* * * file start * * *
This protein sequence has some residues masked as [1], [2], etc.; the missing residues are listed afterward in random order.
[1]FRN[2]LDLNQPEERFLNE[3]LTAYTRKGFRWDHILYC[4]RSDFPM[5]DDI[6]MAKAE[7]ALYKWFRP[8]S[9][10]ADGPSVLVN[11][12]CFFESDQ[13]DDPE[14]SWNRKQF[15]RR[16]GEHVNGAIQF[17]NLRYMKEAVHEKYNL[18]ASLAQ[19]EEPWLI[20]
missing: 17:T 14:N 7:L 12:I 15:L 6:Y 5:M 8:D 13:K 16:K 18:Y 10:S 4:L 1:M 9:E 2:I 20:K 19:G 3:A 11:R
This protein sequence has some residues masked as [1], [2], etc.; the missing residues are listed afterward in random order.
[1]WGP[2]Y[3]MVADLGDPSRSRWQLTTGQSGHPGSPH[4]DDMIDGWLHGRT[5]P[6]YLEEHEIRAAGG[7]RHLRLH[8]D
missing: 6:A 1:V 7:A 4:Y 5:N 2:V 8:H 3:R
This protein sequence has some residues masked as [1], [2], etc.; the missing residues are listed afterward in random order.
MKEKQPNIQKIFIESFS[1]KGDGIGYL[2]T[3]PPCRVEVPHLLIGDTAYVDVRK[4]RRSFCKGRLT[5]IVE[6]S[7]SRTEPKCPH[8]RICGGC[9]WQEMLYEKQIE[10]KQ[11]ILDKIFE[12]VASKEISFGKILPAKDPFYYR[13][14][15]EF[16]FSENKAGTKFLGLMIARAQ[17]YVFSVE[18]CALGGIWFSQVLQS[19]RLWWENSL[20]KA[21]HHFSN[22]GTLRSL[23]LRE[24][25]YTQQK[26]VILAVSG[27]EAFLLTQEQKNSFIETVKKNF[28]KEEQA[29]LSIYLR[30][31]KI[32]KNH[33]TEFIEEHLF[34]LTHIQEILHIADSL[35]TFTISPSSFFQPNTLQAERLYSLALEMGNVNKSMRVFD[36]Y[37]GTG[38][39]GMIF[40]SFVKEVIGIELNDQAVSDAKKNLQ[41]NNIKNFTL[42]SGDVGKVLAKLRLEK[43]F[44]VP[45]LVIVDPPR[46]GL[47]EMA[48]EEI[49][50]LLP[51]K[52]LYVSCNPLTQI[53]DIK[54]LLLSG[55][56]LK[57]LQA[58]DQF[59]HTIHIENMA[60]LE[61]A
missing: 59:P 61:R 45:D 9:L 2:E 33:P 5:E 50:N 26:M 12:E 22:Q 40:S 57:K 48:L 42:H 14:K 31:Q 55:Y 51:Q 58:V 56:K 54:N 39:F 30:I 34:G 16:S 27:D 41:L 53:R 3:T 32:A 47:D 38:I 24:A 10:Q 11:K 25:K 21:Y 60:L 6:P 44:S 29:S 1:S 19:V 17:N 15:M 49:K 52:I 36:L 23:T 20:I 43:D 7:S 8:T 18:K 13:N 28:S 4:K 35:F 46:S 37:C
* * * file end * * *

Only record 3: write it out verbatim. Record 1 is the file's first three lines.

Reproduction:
This protein sequence has some residues masked as [1], [2], etc.; the missing residues are listed afterward in random order.
MKEKQPNIQKIFIESFS[1]KGDGIGYL[2]T[3]PPCRVEVPHLLIGDTAYVDVRK[4]RRSFCKGRLT[5]IVE[6]S[7]SRTEPKCPH[8]RICGGC[9]WQEMLYEKQIE[10]KQ[11]ILDKIFE[12]VASKEISFGKILPAKDPFYYR[13][14][15]EF[16]FSENKAGTKFLGLMIARAQ[17]YVFSVE[18]CALGGIWFSQVLQS[19]RLWWENSL[20]KA[21]HHFSN[22]GTLRSL[23]LRE[24][25]YTQQK[26]VILAVSG[27]EAFLLTQEQKNSFIETVKKNF[28]KEEQA[29]LSIYLR[30][31]KI[32]KNH[33]TEFIEEHLF[34]LTHIQEILHIADSL[35]TFTISPSSFFQPNTLQAERLYSLALEMGNVNKSMRVFD[36]Y[37]GTG[38][39]GMIF[40]SFVKEVIGIELNDQAVSDAKKNLQ[41]NNIKNFTL[42]SGDVGKVLAKLRLEK[43]F[44]VP[45]LVIVDPPR[46]GL[47]EMA[48]EEI[49][50]LLP[51]K[52]LYVSCNPLTQI[53]DIK[54]LLLSG[55][56]LK[57]LQA[58]DQF[59]HTIHIENMA[60]LE[61]A
missing: 59:P 61:R 45:D 9:L 2:E 33:P 5:E 50:N 26:M 12:E 22:Q 40:S 57:K 48:L 42:H 14:K 31:Q 55:Y 51:Q 58:V 56:K 54:N 39:F 30:I 34:G 16:S 27:D 41:L 53:R 3:T 32:A 47:D 38:I 24:A 10:Q 11:K 25:K 21:Y 60:L 6:P 44:S 29:S 1:S 19:V 17:N 15:M 49:K 52:I 36:L 23:T 20:I 43:D 7:S 8:T 18:K 13:N 28:S 4:K 35:F 46:S 37:C